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#include <iostream>


int main()
{
    const std::string exclam = "!";
    const std::string message = "Hello" + ", world" + exclam;
    std::cout << message;
    return 0;
}

Why does this code not work? Error returned:

error: invalid operands of types `const char[6]' and `const char[8]' to binary `operator+'

Thanks in advance!

EDIT:

Thanks for all the answers. This is my first time on the site and I am astonished at the number of elaborate explanations in such a short time interval.

Regarding the actual question. How come this works then:

const std::string hello = "Hello";
const std::string message = hello + ", world" + "!";

Is it because ", world" and afterwards "!" get concatenated with variable hello (which is defined)?

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Why not do: const std::string message = "Hello, world" + exclam; –  Brian T Hannan Feb 24 '10 at 21:32
    
Welcome to the site! Just FYI, if there's an answer that you like, make sure you accept it. You're more likely to get help in the future. –  JasCav Feb 24 '10 at 21:44

6 Answers 6

up vote 16 down vote accepted

Because in C++, string literals (like "Hello" are not of type std::string. They are plain char arrays, or C-style strings.

So for the line const std::string message = "Hello" + ", world" + exclam;,the types the compiler has to work with are:

const std::string message = const char[6] + const char[8] + std::string;

and given the associativity of +, the operations it has to perform are:

const std::string message = ((const char[6] + const char[8]) + std::string);

That is, the left-most addition must be evaluated first, and the result passed to the rightmost addition.

So the compiler tries to evaluate const char[6] + const char[8]. There is no addition defined for arrays. Arrays are implicitly converted to pointers, but this doesn't help the compiler. That just means it ends up with const char* + const char*, and no addition is defined for pointers either.

At this point, it doesn't know that you want the result to be converted to a std::string.

However, in your second example:

const std::string hello = "Hello";
const std::string message = hello + ", world" + "!";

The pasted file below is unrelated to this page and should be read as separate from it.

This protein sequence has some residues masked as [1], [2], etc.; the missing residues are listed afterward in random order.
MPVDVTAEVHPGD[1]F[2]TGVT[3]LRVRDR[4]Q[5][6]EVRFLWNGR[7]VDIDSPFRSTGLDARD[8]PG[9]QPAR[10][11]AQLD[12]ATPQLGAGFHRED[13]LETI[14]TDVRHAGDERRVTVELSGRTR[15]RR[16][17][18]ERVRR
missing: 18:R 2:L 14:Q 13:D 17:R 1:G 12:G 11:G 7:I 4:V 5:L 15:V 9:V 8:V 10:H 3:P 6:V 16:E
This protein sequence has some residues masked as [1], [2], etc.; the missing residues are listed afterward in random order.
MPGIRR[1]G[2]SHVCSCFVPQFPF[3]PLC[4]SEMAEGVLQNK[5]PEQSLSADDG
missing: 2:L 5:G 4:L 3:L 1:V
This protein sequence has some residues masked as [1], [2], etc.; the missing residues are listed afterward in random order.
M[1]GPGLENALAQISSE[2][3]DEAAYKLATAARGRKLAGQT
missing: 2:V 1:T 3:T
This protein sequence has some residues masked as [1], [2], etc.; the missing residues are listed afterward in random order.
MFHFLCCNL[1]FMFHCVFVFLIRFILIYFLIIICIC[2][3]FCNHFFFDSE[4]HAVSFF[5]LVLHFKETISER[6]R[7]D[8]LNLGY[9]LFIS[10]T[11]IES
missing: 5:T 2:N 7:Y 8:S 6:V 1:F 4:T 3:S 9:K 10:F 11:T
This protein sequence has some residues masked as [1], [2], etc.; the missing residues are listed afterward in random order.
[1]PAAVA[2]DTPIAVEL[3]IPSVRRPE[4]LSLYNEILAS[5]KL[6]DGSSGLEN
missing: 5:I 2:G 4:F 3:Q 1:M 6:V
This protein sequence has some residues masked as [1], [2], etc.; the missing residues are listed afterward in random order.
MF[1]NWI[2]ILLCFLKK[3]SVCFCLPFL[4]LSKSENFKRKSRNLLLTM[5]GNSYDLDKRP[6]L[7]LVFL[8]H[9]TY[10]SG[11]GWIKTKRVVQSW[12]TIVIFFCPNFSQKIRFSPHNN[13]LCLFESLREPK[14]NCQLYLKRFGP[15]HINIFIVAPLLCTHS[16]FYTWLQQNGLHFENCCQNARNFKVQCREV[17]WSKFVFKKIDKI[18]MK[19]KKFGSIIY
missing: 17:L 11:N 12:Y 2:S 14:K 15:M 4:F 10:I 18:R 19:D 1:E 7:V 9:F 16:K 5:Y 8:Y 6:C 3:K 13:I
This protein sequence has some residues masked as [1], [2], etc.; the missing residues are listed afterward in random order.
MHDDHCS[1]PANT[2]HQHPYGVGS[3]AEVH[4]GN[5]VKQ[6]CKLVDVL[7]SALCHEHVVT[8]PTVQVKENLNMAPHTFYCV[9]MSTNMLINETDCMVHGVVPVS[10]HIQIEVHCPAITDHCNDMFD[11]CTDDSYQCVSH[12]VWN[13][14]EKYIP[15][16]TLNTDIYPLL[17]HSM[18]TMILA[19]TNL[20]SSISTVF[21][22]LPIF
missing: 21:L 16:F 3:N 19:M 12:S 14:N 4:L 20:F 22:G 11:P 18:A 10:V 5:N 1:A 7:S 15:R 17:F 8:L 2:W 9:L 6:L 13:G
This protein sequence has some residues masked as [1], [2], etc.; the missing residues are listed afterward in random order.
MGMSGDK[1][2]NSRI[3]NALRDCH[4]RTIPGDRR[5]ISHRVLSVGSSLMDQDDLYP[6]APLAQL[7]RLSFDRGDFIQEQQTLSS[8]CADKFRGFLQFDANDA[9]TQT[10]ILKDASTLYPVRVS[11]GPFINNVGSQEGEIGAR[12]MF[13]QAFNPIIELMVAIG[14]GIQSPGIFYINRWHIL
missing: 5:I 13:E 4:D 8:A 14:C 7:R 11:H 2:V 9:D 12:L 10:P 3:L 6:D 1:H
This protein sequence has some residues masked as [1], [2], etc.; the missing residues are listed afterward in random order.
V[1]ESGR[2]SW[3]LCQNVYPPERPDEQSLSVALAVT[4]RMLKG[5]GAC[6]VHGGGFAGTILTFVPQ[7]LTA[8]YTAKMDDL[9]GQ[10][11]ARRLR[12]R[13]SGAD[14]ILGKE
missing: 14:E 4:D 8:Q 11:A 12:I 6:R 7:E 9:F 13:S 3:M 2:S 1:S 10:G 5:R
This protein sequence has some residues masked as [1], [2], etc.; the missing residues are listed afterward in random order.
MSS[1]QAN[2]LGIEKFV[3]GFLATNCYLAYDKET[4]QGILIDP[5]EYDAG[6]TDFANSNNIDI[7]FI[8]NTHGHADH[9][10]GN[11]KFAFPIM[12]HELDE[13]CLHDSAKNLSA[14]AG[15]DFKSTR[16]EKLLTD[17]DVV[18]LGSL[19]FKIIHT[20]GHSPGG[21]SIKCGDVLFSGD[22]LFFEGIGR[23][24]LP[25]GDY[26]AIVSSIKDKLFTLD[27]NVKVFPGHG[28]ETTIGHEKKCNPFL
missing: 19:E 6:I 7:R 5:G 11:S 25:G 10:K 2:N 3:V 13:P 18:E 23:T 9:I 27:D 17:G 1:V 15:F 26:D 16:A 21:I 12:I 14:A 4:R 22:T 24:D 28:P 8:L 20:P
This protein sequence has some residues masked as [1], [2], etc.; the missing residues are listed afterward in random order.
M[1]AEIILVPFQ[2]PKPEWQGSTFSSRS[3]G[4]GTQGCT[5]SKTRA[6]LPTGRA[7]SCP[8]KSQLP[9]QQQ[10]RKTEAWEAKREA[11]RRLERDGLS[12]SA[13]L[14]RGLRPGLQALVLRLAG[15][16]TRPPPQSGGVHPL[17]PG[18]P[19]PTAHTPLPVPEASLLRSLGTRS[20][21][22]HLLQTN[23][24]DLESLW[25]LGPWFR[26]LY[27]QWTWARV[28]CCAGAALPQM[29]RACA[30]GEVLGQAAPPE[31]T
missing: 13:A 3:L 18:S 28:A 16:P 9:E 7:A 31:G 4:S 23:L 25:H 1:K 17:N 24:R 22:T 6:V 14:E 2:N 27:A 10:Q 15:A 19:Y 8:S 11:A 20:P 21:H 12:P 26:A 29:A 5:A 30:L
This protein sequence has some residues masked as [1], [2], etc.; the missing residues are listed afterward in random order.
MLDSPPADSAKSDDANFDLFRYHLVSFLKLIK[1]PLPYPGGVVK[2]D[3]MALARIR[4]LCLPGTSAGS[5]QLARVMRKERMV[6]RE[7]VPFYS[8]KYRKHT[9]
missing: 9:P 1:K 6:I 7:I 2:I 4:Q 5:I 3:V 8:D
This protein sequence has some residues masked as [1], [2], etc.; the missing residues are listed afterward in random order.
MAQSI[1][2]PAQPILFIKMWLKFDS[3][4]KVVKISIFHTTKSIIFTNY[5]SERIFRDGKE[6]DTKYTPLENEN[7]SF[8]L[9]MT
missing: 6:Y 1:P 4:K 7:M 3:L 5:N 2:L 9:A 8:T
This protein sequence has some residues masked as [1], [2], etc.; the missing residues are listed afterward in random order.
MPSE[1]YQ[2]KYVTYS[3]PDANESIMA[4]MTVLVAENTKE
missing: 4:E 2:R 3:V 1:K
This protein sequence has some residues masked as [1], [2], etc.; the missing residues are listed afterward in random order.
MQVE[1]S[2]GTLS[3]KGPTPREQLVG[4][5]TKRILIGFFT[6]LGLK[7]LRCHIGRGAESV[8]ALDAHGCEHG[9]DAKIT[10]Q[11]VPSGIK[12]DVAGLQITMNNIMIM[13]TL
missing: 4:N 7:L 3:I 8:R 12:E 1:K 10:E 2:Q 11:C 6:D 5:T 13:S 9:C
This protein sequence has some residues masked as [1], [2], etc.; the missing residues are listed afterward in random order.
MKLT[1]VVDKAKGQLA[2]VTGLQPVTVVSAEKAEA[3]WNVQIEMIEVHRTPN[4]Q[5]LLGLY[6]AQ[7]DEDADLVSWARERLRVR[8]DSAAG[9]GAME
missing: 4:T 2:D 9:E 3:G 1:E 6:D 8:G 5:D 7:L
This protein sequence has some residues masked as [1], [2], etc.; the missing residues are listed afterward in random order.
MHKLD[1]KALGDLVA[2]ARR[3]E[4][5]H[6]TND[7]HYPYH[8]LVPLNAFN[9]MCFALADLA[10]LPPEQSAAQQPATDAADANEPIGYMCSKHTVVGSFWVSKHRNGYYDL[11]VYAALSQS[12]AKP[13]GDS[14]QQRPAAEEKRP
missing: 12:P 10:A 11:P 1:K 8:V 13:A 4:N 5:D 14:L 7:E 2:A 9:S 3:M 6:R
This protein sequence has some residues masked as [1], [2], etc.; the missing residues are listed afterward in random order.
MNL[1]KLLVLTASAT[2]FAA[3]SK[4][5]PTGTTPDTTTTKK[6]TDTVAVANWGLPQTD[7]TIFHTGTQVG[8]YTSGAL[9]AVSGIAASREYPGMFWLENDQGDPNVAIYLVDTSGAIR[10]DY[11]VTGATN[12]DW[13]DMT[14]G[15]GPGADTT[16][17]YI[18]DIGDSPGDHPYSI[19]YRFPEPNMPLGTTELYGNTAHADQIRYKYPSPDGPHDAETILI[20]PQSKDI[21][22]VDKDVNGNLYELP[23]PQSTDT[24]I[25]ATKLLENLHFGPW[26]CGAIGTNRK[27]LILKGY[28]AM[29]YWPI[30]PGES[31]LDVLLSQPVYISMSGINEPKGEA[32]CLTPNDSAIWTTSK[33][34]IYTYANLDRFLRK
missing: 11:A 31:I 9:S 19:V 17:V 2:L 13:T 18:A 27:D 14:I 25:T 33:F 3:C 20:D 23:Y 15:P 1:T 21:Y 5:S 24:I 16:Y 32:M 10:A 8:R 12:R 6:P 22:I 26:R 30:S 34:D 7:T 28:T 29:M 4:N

it works, because the operations the compiler would see were std::string + const char[8] + const char[2]. Here, the first addition can be converted to std::string + const char*, and here the addition operator is defined, and returns a std::string. So the compiler has successfully figured out the first addition, and since the result was a string, the second addition looks like this: std::string + const char[2], and like before, this isn't possible, but the array can be converted to a pointer, and then the compiler is able to find an addition operator that works, again resulting in a std::string.

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4  
+1, @jalf - excellent answer –  bill weaver Feb 24 '10 at 21:53
"Hello" + ", world"

Since these are c-style strings, you cannot append them with +. You can append a std::string to a c-style string, but not 2 c-style strings this way, instead add a std::string() constructor around one of them to make a temporary, ie:

"Hello" + std::string(", world")
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4  
He could also just omit the + operator between "Hello" and ", world" like: const std::string message = "Hello" ", world" + exclam; This is also an acceptable way to concatenate string literals. –  fogo Feb 24 '10 at 21:31

C++ doesn't do many of the automatic 'behind the scenes' conversations of other OO languages.

As Doug said you need to do std::string("hello") + std::string(" world"), the language doesn't do this for you.

However you can do

std::cout << "hello" << "world" << exclam;

Because std::cout knows how to print a const char[] as well as a string

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In the line where you form your message, the entire expression to the right of the = is performed first, and only then it is assigned to a C++ string. At that point, your "Hello" and your ", World" are still C strings (const char[]) which is why you are getting an error. Addition goes from left to right, so the pair of the C strings is added before you attempt to add the combination to the std::string exclam.

You need to either cast them within the expression (e.g., std::string("Hello")), or create string variables for each like you did with Exclam.

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String literals are simply zero terminated array of chars in C++. There is no operator that allows you to add 2 arrays of chars in C++.

There is however a char array and std::string + operator.

Change to:

const std::string message = std::string("Hello") +", world" + exclam;

In some languages like Python string literals are equivalent to variables of type strings. C++ is not such a language.

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C-style strings ("Hello" and ", world") are equivalent to anonymous arrays:

static const char anon1[6] = { 'H', 'e', 'l', 'l', 'o', '\0' };
static const char anon2[8] = { ',', ' ', 'w', 'o', 'r', 'l', 'd', '\0' };

...so when you type "Hello" + ", world", you're trying to add two arrays anon1 + anon2 which is not an operation that C or C++ supports.

Remember, string literals in C/C++ are just arrays (or addresses of arrays). You have to use a string class (e.g. std:string) in order to use operators like +.

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